Notable on this F-650 was the 6.8-liter V-10 gasoline engine and the Ford 6R410 6-speed double-overdrive transmission. The V-10 replaces a heavier, noisier and vastly more expensive diesel engine. This one came equipped with gaseous fuel prep package for conversion to compressed natural gas or propane.
As vocational trucks go, it was very well appointed. Drivers would kill to spend 10 hours a day in a cab like this one. The ride was a little stiffer than I expected, but the gasoline engine made it very quiet. The pickup-like driving position was a bit of a departure from the typical utility truck driver ergonomics, but I could get used to it pretty quickly. It was equipped with a tailgate dump, making it a good candidate for landscapers or paving contractors.
I was expecting a traditionally small-ish cab from Hino, but the company boasts that the 195h features enough for a fellow with a 6-foot-six frame and size 13 shoe. It's true. And the visibility has been improved as well, with a thinner and more steeply raked A-pillar.
The other little surprise was the hybrid diesel-electric powertrain. It's a 6th-generation drivetrain, with all those previous generations' worth of kinks worked out. This one works flawlessly. It uses regenerative braking to recapture wasted energy, and it launches with the electric motor, saving even more energy at startup. The transition between electric and diesel is seamless, and the driver has a gauge to tell what mode the truck is in. It's so quiet you can hardly tell the difference.
The hallmarks of a good curbside van are not necessarily driver comfort and quiet ride, but safe entry and egress, as well as easy access to the cargo body. The Reach fits those bills admirably. The body was built by Utilimaster Corporation and mounted on an Isuzu NPR ECO-Max chassis. It's powered by an Isuzu 4JJ1-TC 3-liter turbocharged engine producing 150 horsepower. It's mated to an Aisin medium-duty 6-speed automatic transmission with double overdrive.
Access to the engine is easy from the hood or inside the cab and the daily check points are in easy reach for the driver. There are numerous safety features as well, including highly visible tread-grip entry steps, integrated yellow cab-entry handles and optional back-up camera with 7-inch LCD color monitor.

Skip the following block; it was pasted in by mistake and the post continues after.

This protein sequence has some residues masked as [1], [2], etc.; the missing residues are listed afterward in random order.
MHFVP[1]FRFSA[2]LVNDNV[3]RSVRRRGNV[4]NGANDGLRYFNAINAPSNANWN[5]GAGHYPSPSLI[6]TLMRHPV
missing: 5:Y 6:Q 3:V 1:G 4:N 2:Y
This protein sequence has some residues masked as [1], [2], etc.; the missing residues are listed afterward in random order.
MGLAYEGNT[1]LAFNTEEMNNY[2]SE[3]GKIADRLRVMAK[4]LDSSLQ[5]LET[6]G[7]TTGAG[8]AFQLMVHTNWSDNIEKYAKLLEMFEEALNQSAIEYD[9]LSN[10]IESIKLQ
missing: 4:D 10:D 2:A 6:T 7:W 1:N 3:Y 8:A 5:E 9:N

Who needs or wants a hood in a urban workspace? While a COE configuration is ideal in a tight environment, the traditional arguments against this body style disappear in the K370. It's as roomy as any conventional, and a darned sight easier to parallel park. With a 55-degree wheel cut, it feels like you're driving it sideways. What's more, the truck's European heritage ensures it's built for comfort and driver retention. Kenworth left no stone unturned in refining this truck for North American service. Our traditional fondness for conventional bodies melts away with the attractiveness and functionality of the COE body. This truck had Paccar's PX-6 6.7-liter 220-horsepower engine with 520 pounds-feet of torque mated to an Allison 2500 HS transmission.
The Extended Cab feature of the Pete 337 dissolves concerns about cramped working conditions. The raised roof adds 6 inches of head room and the back wall is pushed out 10 full inches. Wider, rounder and taller drivers will be much more comfortable in a 337 than ever before. Any driver will appreciate the added belly room, and the ability to recline the seat to a comfortable napping angle of 23 degrees for those quieter moments.
Peterbilt has added 4 cubic feet of storage space along the back wall, beneath an enlarged rear window. The visibility to the rear is excellent and a nice feature for roll-on tow applications or in a P&D tractor setup.
Judging a contest like this is a no-win for the judges. Each truck is special in its own way, and it's darned tough to compare a curb-side van to a COE delivery chassis. But each has some feature that we as judges though was special enough to warrant special notice.